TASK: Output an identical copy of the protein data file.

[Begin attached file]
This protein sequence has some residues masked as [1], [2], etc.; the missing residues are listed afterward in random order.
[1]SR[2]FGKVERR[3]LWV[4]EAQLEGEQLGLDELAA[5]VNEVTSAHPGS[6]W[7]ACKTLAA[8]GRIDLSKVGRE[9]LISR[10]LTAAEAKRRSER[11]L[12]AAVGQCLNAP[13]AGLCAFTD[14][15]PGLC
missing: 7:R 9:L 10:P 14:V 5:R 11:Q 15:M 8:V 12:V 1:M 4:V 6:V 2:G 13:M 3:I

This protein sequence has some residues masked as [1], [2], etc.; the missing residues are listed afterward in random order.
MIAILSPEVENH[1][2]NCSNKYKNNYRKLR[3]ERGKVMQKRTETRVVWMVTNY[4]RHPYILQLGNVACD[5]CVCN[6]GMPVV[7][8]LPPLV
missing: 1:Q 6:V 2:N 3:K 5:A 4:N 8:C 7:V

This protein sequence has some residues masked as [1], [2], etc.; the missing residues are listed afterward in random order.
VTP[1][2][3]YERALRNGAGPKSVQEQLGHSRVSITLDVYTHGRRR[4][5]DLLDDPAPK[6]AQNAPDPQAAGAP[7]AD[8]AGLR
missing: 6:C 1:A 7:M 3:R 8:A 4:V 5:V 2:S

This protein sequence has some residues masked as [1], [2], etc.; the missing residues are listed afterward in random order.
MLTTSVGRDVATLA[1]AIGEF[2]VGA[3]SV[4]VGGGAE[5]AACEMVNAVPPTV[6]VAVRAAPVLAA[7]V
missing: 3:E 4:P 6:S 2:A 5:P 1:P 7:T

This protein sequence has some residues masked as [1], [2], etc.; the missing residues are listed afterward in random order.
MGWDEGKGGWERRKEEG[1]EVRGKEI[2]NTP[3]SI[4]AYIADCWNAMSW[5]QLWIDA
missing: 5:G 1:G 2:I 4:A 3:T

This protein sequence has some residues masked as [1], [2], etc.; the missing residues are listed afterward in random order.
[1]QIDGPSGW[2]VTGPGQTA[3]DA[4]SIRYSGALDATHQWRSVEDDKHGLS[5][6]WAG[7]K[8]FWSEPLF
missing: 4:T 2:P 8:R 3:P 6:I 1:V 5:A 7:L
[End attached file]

This protein sequence has some residues masked as [1], [2], etc.; the missing residues are listed afterward in random order.
[1]SR[2]FGKVERR[3]LWV[4]EAQLEGEQLGLDELAA[5]VNEVTSAHPGS[6]W[7]ACKTLAA[8]GRIDLSKVGRE[9]LISR[10]LTAAEAKRRSER[11]L[12]AAVGQCLNAP[13]AGLCAFTD[14][15]PGLC
missing: 7:R 9:L 10:P 14:V 5:R 11:Q 15:M 8:V 12:V 1:M 4:V 6:V 2:G 13:M 3:I

This protein sequence has some residues masked as [1], [2], etc.; the missing residues are listed afterward in random order.
MIAILSPEVENH[1][2]NCSNKYKNNYRKLR[3]ERGKVMQKRTETRVVWMVTNY[4]RHPYILQLGNVACD[5]CVCN[6]GMPVV[7][8]LPPLV
missing: 1:Q 6:V 2:N 3:K 5:A 4:N 8:C 7:V

This protein sequence has some residues masked as [1], [2], etc.; the missing residues are listed afterward in random order.
VTP[1][2][3]YERALRNGAGPKSVQEQLGHSRVSITLDVYTHGRRR[4][5]DLLDDPAPK[6]AQNAPDPQAAGAP[7]AD[8]AGLR
missing: 6:C 1:A 7:M 3:R 8:A 4:V 5:V 2:S

This protein sequence has some residues masked as [1], [2], etc.; the missing residues are listed afterward in random order.
MLTTSVGRDVATLA[1]AIGEF[2]VGA[3]SV[4]VGGGAE[5]AACEMVNAVPPTV[6]VAVRAAPVLAA[7]V
missing: 3:E 4:P 6:S 2:A 5:P 1:P 7:T

This protein sequence has some residues masked as [1], [2], etc.; the missing residues are listed afterward in random order.
MGWDEGKGGWERRKEEG[1]EVRGKEI[2]NTP[3]SI[4]AYIADCWNAMSW[5]QLWIDA
missing: 5:G 1:G 2:I 4:A 3:T

This protein sequence has some residues masked as [1], [2], etc.; the missing residues are listed afterward in random order.
[1]QIDGPSGW[2]VTGPGQTA[3]DA[4]SIRYSGALDATHQWRSVEDDKHGLS[5][6]WAG[7]K[8]FWSEPLF
missing: 4:T 2:P 8:R 3:P 6:I 1:V 5:A 7:L